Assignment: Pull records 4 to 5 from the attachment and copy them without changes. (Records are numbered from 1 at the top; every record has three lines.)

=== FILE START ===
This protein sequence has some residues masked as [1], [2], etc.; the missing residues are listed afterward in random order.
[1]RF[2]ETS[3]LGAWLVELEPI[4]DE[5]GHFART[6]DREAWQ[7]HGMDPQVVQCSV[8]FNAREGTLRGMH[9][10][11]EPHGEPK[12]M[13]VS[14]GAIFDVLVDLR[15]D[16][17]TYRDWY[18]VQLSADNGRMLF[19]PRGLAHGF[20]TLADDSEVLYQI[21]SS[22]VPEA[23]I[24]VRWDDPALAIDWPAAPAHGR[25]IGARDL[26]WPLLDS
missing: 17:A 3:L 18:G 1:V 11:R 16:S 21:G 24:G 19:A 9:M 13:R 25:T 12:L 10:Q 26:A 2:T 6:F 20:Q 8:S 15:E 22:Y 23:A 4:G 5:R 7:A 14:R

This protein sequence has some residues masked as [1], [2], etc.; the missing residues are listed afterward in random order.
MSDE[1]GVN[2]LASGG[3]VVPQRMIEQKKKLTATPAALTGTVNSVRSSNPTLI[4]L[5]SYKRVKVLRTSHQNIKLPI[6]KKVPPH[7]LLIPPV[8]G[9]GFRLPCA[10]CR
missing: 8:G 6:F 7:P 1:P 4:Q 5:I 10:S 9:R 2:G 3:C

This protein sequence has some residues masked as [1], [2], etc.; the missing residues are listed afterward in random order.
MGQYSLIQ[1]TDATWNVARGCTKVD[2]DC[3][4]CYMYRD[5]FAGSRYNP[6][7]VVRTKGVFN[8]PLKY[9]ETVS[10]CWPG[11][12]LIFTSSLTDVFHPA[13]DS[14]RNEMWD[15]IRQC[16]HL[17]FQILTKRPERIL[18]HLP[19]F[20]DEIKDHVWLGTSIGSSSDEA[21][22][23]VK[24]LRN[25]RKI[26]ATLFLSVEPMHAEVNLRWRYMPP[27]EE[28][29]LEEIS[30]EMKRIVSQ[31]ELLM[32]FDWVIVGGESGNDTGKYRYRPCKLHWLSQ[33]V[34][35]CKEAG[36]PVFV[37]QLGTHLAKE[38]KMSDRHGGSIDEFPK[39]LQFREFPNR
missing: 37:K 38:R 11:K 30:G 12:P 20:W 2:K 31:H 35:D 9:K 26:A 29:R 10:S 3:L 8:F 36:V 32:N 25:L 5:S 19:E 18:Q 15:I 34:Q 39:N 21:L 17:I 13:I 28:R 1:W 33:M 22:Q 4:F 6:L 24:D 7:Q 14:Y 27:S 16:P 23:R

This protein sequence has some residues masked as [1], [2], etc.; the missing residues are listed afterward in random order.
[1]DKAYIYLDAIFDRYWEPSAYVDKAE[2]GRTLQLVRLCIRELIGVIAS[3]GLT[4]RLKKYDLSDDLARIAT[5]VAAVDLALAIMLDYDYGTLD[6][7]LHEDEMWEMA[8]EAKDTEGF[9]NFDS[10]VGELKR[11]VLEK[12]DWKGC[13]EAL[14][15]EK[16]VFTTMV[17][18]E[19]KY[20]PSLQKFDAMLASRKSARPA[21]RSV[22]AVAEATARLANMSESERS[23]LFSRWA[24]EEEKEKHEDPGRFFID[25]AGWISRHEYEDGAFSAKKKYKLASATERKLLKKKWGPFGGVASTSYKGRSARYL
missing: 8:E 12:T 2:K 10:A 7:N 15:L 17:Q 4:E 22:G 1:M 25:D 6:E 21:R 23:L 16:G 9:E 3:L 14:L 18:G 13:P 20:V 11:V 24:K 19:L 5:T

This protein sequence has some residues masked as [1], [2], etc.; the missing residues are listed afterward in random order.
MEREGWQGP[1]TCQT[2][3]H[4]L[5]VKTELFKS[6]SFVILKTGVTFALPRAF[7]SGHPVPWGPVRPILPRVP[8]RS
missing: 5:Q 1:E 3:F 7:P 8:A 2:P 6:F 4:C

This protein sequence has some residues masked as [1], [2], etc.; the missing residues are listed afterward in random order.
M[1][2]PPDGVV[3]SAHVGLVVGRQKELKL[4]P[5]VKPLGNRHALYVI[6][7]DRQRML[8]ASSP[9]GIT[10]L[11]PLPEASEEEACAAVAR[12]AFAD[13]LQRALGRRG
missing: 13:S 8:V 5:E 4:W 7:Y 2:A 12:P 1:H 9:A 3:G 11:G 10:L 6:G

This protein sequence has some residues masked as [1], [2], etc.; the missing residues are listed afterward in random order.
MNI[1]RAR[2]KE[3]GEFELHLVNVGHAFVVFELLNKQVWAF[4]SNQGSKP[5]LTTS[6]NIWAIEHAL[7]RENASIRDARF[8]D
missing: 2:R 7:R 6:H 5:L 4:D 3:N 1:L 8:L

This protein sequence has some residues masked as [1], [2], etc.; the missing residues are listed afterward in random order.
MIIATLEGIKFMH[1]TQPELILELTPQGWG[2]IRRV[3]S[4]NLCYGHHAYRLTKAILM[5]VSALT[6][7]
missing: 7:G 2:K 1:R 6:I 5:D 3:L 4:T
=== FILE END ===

This protein sequence has some residues masked as [1], [2], etc.; the missing residues are listed afterward in random order.
[1]DKAYIYLDAIFDRYWEPSAYVDKAE[2]GRTLQLVRLCIRELIGVIAS[3]GLT[4]RLKKYDLSDDLARIAT[5]VAAVDLALAIMLDYDYGTLD[6][7]LHEDEMWEMA[8]EAKDTEGF[9]NFDS[10]VGELKR[11]VLEK[12]DWKGC[13]EAL[14][15]EK[16]VFTTMV[17][18]E[19]KY[20]PSLQKFDAMLASRKSARPA[21]RSV[22]AVAEATARLANMSESERS[23]LFSRWA[24]EEEKEKHEDPGRFFID[25]AGWISRHEYEDGAFSAKKKYKLASATERKLLKKKWGPFGGVASTSYKGRSARYL
missing: 8:E 12:T 2:K 10:A 7:N 15:L 17:Q 4:E 22:G 1:M 25:D 6:E 21:R 23:L 16:G 9:E 3:L 14:L 18:G 13:P 20:V 11:V 24:K 19:L 5:T

This protein sequence has some residues masked as [1], [2], etc.; the missing residues are listed afterward in random order.
MEREGWQGP[1]TCQT[2][3]H[4]L[5]VKTELFKS[6]SFVILKTGVTFALPRAF[7]SGHPVPWGPVRPILPRVP[8]RS
missing: 5:Q 1:E 3:F 7:P 8:A 2:P 6:F 4:C